What’s a Transverter?
The K8IQY “4017 Transverter” raises a question in some hams’ minds: Just what is a transverter?”
In the good old days nobody had VHF receivers - if you wanted to receive VHF or UHF signals you used a converter with your HF receiver. It simply converted VHF signals down to HF. To tune across 2 meters, for example you used a converter that allowed you to tune 144 to 146 MHz, for example, by tuning your HF receiver from 28 MHz to 30 MHz. If you set your receiver at 28.1 MHz, the converter took a 144.1 MHz signal and shifted its frequency down to 28.1 MHz. 144.2 came in at 28.2 etc.
You can do the same thing with a transmitted signal. And there were transmitting converters that did just that. To match the receive converter, you transmitted at HF and the signal was shifted up in frequency to VHF. As with the receiver, the conversion was one-to-one. If your transmitter was tuned to 28.1 MHz, the transmitting converter shifted the signal up to 144.1 MHz.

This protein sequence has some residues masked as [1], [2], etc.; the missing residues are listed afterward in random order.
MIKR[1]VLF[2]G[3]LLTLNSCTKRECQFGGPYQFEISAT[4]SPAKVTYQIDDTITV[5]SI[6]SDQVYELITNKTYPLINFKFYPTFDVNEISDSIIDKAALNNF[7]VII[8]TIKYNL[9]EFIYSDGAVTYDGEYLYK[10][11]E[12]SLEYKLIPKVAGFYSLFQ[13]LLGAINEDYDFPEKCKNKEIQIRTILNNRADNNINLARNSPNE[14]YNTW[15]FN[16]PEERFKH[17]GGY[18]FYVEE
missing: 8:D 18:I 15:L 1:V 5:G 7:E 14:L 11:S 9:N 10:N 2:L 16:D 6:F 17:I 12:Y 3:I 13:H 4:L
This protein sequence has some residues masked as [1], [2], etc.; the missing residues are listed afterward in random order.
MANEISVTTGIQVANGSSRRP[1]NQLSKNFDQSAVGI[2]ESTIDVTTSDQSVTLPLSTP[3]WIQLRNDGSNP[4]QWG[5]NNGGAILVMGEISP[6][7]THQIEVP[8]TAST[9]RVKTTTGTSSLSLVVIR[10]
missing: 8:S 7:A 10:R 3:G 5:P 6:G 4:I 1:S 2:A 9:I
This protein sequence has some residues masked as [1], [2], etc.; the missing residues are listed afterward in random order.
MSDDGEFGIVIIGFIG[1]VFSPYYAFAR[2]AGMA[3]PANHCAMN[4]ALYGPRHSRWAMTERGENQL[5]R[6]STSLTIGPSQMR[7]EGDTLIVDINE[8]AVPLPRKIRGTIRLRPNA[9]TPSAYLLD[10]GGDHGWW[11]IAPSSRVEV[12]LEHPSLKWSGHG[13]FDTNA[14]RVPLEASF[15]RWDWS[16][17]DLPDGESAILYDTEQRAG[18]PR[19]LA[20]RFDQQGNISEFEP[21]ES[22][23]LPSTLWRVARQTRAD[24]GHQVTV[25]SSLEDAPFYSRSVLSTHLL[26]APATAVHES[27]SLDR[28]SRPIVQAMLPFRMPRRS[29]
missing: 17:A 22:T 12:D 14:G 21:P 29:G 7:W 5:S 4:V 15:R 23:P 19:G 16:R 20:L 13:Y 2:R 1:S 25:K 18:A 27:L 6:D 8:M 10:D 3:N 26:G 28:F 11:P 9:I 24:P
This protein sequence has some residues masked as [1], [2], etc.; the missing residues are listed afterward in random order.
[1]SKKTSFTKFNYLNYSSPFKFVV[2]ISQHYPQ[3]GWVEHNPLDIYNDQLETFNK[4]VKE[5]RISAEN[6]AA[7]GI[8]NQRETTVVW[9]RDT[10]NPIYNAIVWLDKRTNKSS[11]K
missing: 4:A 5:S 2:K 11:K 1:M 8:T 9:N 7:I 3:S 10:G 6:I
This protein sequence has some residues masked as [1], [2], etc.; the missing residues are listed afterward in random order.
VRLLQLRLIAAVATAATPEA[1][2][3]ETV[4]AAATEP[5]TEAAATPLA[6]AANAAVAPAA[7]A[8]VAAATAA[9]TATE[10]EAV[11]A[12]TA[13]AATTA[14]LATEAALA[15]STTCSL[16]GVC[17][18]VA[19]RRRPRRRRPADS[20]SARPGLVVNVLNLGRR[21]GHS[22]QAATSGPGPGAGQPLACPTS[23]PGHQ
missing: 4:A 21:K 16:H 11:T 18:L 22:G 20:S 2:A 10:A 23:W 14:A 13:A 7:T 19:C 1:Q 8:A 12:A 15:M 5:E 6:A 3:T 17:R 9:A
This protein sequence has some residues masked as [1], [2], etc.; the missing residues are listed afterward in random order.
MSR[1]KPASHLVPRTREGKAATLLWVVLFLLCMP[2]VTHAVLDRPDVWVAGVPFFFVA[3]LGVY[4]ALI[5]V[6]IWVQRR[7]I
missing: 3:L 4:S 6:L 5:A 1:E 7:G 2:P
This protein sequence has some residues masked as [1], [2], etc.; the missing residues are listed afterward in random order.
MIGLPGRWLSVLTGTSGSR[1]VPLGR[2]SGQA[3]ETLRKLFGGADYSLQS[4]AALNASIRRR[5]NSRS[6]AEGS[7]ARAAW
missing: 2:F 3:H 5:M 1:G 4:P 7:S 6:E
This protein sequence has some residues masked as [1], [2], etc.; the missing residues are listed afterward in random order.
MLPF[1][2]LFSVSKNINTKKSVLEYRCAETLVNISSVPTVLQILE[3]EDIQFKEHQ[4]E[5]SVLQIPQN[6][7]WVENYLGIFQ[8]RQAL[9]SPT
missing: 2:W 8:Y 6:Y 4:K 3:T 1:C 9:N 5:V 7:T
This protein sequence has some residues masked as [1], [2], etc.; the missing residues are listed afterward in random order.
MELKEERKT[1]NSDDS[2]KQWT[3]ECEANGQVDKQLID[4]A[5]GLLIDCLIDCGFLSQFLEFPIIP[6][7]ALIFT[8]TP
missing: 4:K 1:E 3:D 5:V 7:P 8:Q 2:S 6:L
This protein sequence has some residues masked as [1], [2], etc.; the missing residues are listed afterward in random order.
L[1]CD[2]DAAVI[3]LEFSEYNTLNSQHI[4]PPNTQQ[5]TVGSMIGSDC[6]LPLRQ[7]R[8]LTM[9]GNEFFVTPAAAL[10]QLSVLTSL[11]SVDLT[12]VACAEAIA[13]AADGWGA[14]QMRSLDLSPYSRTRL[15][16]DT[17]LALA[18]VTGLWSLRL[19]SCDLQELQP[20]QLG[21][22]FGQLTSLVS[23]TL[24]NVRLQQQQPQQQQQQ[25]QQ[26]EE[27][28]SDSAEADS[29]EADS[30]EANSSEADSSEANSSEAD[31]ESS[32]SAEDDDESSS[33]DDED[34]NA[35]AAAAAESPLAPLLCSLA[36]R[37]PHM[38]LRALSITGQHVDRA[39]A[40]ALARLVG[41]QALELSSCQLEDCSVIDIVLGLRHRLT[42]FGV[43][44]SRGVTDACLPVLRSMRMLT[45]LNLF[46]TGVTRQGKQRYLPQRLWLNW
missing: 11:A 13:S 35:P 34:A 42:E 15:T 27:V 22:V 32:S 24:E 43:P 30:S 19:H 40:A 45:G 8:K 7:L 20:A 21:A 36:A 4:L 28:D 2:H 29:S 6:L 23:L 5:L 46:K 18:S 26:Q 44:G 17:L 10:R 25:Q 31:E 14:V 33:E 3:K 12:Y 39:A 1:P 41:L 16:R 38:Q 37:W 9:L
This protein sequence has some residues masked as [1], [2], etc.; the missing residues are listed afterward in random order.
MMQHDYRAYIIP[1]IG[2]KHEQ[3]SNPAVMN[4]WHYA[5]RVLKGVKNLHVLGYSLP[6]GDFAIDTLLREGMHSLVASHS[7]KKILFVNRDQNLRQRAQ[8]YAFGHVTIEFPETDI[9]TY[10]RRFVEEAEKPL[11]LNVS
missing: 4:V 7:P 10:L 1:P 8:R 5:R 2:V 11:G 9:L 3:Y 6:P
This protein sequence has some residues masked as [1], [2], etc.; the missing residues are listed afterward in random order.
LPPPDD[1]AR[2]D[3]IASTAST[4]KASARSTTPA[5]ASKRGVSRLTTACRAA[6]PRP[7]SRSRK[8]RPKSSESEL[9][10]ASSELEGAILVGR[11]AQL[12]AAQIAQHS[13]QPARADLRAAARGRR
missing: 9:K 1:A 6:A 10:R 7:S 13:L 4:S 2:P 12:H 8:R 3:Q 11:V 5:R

Then when you combine both the receive and transmit converter together, you end up with, guess what, a transverter! There are some other details such as handling transmit-receive antenna switching between your HF gear and the transverter, and between the transmit and receive parts of the transverter, but they can be dealt with.
Another consideration is signal level. The receive converter has an easy job since both the VHF and HF signals are in the microvolt region. The HF transmitter, however, puts out multiple watts and most converters can't handle this much power so the HF signals needs to be attenuated before going to the mixer then amplified back up to watts at VHF. But this is also a detail.
real advantage of the whole thing was that a good HF rig with good QSK, a nice
tuning rate, good selectivity and sensitivity could be used at VHF by adding
some pretty simple stuff. Transverters are much simpler than whole
Joe Everhart, N2CX firstname.lastname@example.org